Jerusalem – The City of Gold

Jerusalem – The City of Gold

View to Jerusalem old city. Israel

There is something special about the ancient city of Jerusalem. Those who have visited the city can attest to it, all three Abrahamic faiths lay claims to it and even an atheist is fascinated by its tumultuous history filled with wars, conquests, human grandeur, and suffering.

The obvious question is – why? Why is this small city in the Middle East so important that no one is left neutral towards it? The answer to that question can be found in the Bible: it is because God has chosen this city to be the centre of world history – His story – and because He loves this city. We read in Psalm 132: 13-14:

For the Lord has chosen Jerusalem;
he has desired it for his home.
“This is my resting place forever,” he said.
“I will live here, for this is the home I desired.

Jerusalem is first mentioned in Genesis 14:18 in relation to the mysterious Melchizedek, who is called the Priest of the Most High God and the King of Salem. It appears again as the Jebusite city when Joshua leads the children of Israel to the Promised Land, and King David later establishes Jerusalem as Israel’s capital around 1000 AD. Jerusalem is mentioned in the Bible over 800 times, 146 of which are in the New Covenant. Zion is another name which is used for Jerusalem and which in its immediate context denotes the hill where King David built his city. By contrast, the Quran does not mention Jerusalem at all.

Jerusalem – city of David excavations

In Hebrew, Jerusalem is pronounced Yerushalayim. The exact meaning of the word varies between different sources. Some say it means the teaching of peace, others looking towards peace, but all agree that the word shalompeace, wholeness, completenessis contained in that name. Shalom is the word that expresses the very essence of our God – Jesus/Yeshua is known as the Prince of Peace (Sar Shalom in Hebrew). Jonathan Cahn, a Messianic Rabbi, in his The Book of Mysteries adds an interesting detail to the meaning of Yerushalayim: the ending ayim denotes duality, meaning there are two Jerusalems – one earthly, which is in existence now, and the other heavenly, the one we are looking forward to (Revelation 21).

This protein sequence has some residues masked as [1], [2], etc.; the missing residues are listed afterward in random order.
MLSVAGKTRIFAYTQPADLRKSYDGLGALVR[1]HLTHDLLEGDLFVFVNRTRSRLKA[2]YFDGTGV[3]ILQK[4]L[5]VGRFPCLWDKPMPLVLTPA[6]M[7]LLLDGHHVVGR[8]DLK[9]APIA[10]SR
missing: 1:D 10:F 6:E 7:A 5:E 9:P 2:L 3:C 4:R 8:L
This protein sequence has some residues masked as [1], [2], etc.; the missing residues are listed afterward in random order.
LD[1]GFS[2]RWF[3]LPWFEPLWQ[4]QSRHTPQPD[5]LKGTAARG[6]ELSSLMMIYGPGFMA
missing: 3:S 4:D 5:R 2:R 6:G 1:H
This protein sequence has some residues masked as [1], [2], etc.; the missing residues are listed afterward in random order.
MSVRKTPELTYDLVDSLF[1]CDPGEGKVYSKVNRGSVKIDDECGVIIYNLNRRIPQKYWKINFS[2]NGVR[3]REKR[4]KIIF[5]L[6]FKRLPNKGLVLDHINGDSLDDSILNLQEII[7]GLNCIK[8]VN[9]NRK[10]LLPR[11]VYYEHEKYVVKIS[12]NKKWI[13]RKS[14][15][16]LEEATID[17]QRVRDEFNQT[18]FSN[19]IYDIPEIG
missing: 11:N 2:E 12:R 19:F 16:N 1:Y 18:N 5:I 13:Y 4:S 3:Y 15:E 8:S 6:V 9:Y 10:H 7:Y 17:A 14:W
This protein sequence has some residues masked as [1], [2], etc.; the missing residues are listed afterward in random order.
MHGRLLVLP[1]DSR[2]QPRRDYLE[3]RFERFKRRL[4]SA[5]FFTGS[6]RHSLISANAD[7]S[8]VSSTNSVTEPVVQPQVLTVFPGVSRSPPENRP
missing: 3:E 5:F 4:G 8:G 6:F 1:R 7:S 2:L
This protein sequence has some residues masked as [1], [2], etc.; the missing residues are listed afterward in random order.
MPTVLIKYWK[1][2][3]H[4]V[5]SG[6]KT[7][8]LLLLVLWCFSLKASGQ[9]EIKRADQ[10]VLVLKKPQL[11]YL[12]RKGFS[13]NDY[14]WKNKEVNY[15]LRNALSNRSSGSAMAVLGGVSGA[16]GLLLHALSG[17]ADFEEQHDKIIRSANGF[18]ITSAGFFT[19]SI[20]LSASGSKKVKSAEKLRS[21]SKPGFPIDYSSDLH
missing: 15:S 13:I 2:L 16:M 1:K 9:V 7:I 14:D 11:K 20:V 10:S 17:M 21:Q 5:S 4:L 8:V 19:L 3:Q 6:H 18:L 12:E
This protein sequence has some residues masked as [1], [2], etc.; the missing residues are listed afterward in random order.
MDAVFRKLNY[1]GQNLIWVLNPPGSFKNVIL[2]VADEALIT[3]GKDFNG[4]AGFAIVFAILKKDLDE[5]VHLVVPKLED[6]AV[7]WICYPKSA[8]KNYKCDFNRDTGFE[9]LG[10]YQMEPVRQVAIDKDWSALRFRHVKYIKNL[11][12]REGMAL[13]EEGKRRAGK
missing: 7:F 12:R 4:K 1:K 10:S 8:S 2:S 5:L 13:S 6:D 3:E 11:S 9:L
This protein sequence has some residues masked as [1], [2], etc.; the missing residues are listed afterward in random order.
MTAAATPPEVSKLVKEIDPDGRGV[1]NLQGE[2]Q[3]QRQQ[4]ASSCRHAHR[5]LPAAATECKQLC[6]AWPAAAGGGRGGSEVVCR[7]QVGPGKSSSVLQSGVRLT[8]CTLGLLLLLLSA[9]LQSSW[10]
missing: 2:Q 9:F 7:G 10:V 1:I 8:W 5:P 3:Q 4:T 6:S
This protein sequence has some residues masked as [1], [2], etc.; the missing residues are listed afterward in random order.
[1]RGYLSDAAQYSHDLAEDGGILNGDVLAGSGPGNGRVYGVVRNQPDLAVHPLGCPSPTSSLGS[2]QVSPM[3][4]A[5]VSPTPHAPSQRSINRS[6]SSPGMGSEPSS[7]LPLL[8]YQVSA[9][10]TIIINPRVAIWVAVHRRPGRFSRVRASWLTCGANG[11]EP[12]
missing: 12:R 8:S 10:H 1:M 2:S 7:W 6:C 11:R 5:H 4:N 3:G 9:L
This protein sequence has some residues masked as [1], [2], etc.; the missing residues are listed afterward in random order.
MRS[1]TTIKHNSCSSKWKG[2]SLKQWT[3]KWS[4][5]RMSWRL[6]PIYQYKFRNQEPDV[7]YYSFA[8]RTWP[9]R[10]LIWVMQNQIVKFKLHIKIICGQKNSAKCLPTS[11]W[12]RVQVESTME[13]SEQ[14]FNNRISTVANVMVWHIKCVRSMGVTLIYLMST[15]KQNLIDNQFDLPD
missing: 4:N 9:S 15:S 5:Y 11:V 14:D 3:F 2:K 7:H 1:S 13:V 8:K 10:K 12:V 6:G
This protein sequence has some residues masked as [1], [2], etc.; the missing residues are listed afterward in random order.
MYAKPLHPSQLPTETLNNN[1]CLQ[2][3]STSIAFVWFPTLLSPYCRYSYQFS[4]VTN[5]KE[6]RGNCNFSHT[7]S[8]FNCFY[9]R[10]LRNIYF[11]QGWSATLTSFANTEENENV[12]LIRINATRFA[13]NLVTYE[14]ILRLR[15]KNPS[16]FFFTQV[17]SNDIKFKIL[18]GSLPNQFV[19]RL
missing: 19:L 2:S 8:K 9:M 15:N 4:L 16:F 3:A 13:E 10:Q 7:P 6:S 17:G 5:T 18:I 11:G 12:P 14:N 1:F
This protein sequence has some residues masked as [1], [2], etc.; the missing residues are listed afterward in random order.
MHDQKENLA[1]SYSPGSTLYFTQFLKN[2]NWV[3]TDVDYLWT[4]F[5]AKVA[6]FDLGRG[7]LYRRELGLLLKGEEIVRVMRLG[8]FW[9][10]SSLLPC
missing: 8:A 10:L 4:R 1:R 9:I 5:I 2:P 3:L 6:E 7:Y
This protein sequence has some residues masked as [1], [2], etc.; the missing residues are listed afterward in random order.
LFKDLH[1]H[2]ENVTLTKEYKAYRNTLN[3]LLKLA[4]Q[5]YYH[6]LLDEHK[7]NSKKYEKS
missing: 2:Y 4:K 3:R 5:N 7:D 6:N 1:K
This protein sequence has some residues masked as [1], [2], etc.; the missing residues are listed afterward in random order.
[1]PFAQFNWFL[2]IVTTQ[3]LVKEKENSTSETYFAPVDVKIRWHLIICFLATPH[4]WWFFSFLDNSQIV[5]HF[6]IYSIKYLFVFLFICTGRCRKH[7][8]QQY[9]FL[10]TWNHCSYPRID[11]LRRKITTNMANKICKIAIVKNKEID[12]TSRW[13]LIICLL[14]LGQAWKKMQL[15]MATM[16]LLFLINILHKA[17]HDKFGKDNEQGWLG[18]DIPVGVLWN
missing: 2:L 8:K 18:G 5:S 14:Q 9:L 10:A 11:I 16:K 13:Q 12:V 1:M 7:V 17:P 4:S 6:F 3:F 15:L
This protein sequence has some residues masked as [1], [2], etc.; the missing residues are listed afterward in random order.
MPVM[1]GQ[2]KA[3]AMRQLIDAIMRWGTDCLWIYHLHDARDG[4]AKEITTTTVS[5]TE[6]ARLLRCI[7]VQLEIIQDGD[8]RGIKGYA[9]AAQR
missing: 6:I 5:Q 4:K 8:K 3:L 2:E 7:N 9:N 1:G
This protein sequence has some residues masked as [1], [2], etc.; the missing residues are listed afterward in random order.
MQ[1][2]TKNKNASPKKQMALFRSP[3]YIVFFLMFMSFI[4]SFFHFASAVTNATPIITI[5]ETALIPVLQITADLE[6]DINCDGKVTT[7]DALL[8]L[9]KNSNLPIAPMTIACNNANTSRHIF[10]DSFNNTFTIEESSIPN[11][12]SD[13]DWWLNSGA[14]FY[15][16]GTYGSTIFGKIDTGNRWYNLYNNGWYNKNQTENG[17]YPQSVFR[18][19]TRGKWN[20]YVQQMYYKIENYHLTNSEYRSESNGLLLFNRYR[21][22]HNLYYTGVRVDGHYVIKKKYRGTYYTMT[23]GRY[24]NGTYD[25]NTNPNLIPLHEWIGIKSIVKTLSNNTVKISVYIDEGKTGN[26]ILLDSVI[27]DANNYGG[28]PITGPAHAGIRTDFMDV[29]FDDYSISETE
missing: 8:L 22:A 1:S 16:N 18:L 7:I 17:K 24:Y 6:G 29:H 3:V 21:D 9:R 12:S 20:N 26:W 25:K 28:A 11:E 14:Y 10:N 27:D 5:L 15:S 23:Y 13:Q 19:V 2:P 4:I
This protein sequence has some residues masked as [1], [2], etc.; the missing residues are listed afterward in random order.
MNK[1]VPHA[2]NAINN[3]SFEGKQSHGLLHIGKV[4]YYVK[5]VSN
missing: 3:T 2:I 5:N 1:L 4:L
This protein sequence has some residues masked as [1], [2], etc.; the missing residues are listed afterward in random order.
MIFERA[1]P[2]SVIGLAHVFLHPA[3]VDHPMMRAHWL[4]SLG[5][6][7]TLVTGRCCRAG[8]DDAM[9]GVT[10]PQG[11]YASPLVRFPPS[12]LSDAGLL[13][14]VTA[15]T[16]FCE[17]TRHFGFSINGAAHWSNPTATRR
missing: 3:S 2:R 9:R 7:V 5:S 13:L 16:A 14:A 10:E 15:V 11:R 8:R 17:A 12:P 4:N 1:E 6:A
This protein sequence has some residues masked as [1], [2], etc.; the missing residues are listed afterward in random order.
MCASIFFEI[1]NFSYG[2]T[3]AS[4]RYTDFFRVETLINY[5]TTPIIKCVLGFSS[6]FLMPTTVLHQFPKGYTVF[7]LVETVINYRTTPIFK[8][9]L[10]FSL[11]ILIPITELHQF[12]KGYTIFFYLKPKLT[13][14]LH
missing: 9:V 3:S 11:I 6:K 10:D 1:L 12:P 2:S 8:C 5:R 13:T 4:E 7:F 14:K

When Jewish people speak about Jerusalem, it is always with great passion and longing, especially when they are in exile. Psalm 137 conveys this longing in a powerful way as it depicts the children of Israel in Babylonian exile, dreaming about Jerusalem:

If I forget you, O Jerusalem,
let my right hand forget how to play the harp.
May my tongue stick to the roof of my mouth
if I fail to remember you,
if I don’t make Jerusalem my greatest joy.

Psalm 137:5-6

 When religious Jews pray three times a day, they always turn towards Jerusalem. The holy days of Passover and Yom Kippur (Day of Atonement), when celebrated in exile, are always concluded with the following words La-Shanah haba’ah bi Yerushalayim – ‘next year in Jerusalem’. The hope of return has never died. Now, as Jerusalem is again the capital of Israel (although contested by certain world powers), this dream has come true for those Jewish people who have made Aliyah (returning to the land, ascent in Hebrew). The longing, however, has remained, as you can well hear in Jewish music generally and in the beautiful song Yerushalayim Shel Zahav (‘Jerusalem of Gold’) by Ofra Haza particularly:

 

Our God, the God of Israel is well aware of the battles, both spiritual and physical, that are being fought for the Holy City of Jerusalem. Therefore, He has commanded us to pray for the peace of Jerusalem in the well-known psalm, Psalm 122. The tone of the psalm is that of a happy expectation as the tribes of Israel go up to Jerusalem to bring their offerings of thanksgiving to the Lord. The same excitement should be ours as Christians when we pray for the peace of Jerusalem:

Pray for peace in Jerusalem.
May all who love this city prosper.